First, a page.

Working 12+ hour shifts outdoors in bitter Northern winter temperatures of minus 45 degrees, would send most school leavers shuddering under their duvets, but not Agcarm’s most recent scholarship winner, Gemma Neve. The Massey University student, originally from Australia’s iconic Bondi beach, not only embraced the challenge of working with huskies in Finland but thrived on it. Realising “an obsession with the North and the Northern Lights”, she secured a winter job-stay at a husky farm in Lapland. “Within a week, run ragged by long days with no sunlight, feeding 250 dogs, running dog teams and constantly wiggling my toes to slow the frostbite down,” she says she knew she was staying.
The dogs and the wilderness captivated Gemma and her initial three-month stint at Hetta Huskies kennel farm turned into five years – braving every winter there. Initially employed as a dog handler, Gemma soon progressed to guiding dogsled tours and being responsible for clients and dogs in her sole care for up to five days. “I enjoyed introducing people from all over the world to the wilderness. It was a lot of responsibility. You would go from one hut to the next, with all the gear.” She spent some summers travelling, including two stints working for a New Zealand sled dog company in the Cardrona Valley.
Taking on the challenge of managing the health, welfare and nutrition of 250 sled dogs in her second year at the kennel, located in the far north of Finland – high in the Arctic Circle, Gemma started running and documenting health checks. Part of her role included checking nipples and testicles for frostbite, assessing the dogs’ nutritional needs and ensuring they were in optimal health. Developing close relationships with the “local” vets was vital for maintaining supplies of medicines and equipment needed for stitching and stapling wounds, as the nearest vets were 300 km away. In turn, the vets would ring the farm to ask for her help, as there were no technicians or vet nurses at the clinic. She had no qualms about holding organs and helping with caesareans as well as anaesthetics during operations. On her days off, she would research nutrition and wound management. Her dedication to the welfare of the canines is commended by her former employer, who claims that it was instrumental in the kennel receiving the Gold Award for the animal welfare category of the 2015 World Responsible Tourism Awards.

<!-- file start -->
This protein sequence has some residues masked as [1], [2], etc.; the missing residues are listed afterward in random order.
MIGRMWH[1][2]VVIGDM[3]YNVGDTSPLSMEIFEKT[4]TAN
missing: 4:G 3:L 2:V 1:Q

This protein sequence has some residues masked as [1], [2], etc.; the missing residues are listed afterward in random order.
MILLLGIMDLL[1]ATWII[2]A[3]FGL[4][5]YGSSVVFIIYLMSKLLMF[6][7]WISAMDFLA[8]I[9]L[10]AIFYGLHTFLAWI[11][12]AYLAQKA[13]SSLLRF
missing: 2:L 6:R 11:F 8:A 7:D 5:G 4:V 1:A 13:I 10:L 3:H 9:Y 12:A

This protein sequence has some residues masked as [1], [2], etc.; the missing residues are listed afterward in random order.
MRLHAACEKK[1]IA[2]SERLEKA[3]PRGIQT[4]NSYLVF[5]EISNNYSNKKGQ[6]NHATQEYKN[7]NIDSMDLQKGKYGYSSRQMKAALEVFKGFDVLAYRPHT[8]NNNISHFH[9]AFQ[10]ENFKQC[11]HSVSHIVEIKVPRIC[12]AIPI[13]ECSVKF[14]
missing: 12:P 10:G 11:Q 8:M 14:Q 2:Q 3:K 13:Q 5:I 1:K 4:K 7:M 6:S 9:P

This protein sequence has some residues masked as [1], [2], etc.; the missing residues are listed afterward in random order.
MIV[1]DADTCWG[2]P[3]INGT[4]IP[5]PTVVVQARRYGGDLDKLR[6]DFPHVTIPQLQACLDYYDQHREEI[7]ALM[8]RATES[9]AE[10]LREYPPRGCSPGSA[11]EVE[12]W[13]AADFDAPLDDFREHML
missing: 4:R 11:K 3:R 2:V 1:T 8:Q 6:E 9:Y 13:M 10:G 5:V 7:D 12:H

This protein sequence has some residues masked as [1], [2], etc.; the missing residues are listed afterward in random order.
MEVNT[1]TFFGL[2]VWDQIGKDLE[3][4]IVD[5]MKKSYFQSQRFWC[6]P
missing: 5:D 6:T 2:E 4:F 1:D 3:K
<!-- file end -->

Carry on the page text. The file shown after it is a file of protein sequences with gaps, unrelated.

After training an endurance team of sled dogs in Alaska, for the Yukon Quest – a 1,000-mile endurance sled dog race in North America, Gemma decided to take the next step in her journey. Having always known that she wanted to be a vet and feeling the need to clarify her career, she enrolled in the Veterinary Science degree at Massey University. This, she says, is “a bit more sustainable than husky guiding because it took its toll. It was just plucking up the courage to leave what I was doing.”
The big adjustment she faces is having to spend so much time indoors. “It’s such a change – living in the wilderness with these dogs and a team and now I’m sitting at my desk.”
Her experiences have helped her learn “theoretically” and in a more formal way. She loves relating her studies to her work experiences in Finland, the USA and New Zealand but admits that there is still “so much more to learn”.
When she hasn’t got her head in a book or isn’t working at her local supermarket, the third-year student plays football for her local team in Peka Peka, North of Wellington. Surfing and walking her two retired Finish huskies on the beach are also favourite pastimes. But “vet school takes up most of my life”.
Her volunteer work includes a season as a teacher and activity helper at the Nea Kavala Refugee Camp Polykastro in Greece – the busiest gateway to Europe, with refugees arriving from Afghanistan, Syria, Congo, Iraq and Palestine, and helping with collection drives for the SPCA in the Kapiti Coast.
The 25-year-old will use her windfall, valued at $2,500, to help pay for her practical veterinary placements, required as part of her degree. Agcarm chief executive, Mark Ross, says that the association is proud to be contributing to the future of such a committed student and wishes her well in her career. “Her application was outstanding, and our panel was impressed with her work ethic and the initiative she demonstrates in her work and academic life,” he says.
After her studies, Gemma sees herself working in a mixed rural practice, and eventually hopes to spend some more time working in the international sled dog sector. “I want to continue the animal welfare trend that I was into overseas”. There is a “lot of scope” for this in farming. “I greatly appreciate the role of the veterinarian in protecting animals, society and the planet we share, and also respect the role of the pharmaceutical industry in this mission. I look forward to incorporating these diverse interests into a professional career promoting responsible farming and animal production as we head into an era of significant environmental and ethical debates.” The issues in the production industry put some people off, but “I find that flawed”. Gemma wants to play her part in” leading positive change in animal welfare” for the “big challenges that my generation will face”.
“I want to see how all those things fit together and see what’s possible to make the farming environment and climate more sustainable.”